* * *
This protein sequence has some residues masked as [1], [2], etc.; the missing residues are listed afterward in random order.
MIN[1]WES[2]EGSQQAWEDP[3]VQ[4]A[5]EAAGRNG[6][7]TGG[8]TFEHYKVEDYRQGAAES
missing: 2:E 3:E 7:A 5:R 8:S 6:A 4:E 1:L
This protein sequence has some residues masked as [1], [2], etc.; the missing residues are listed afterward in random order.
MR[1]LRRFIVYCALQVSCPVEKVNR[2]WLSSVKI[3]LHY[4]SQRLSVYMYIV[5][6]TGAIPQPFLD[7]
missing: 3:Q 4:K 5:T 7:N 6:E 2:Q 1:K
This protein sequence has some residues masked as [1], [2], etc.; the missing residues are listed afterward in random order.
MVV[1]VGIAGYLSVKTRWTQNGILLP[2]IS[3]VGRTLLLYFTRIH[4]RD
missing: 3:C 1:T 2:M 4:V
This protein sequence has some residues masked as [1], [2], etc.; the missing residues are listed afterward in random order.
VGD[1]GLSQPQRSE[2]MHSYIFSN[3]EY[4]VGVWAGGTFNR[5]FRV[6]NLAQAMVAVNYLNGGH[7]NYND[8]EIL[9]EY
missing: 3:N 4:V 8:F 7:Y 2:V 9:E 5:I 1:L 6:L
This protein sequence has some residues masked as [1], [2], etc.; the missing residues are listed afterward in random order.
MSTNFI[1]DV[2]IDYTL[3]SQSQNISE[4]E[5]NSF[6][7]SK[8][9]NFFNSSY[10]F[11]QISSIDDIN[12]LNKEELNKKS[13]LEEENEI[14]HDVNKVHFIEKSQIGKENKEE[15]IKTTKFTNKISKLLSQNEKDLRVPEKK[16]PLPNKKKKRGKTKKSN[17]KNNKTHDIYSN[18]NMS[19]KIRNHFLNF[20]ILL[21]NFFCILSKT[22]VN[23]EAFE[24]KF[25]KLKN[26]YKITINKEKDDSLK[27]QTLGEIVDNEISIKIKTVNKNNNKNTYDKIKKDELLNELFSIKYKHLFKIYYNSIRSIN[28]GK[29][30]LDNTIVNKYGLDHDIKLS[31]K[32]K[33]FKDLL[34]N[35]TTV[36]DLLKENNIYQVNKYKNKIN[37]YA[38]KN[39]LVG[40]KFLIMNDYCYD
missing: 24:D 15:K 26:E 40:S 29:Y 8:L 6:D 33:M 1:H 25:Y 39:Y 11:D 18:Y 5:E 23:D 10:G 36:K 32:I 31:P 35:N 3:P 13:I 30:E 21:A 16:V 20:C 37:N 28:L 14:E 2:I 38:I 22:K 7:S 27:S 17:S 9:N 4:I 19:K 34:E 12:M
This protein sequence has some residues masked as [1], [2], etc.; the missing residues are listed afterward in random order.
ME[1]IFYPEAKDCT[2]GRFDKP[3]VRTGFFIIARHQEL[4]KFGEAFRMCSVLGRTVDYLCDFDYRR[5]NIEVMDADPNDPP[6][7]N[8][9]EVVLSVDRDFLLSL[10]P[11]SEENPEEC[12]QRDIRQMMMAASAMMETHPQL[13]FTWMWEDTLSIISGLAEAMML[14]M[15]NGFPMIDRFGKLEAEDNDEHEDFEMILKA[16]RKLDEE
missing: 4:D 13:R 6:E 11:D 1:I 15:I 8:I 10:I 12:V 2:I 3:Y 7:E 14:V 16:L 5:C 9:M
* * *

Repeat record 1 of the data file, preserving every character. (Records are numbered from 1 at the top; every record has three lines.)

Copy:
This protein sequence has some residues masked as [1], [2], etc.; the missing residues are listed afterward in random order.
MIN[1]WES[2]EGSQQAWEDP[3]VQ[4]A[5]EAAGRNG[6][7]TGG[8]TFEHYKVEDYRQGAAES
missing: 2:E 3:E 7:A 5:R 8:S 6:A 4:E 1:L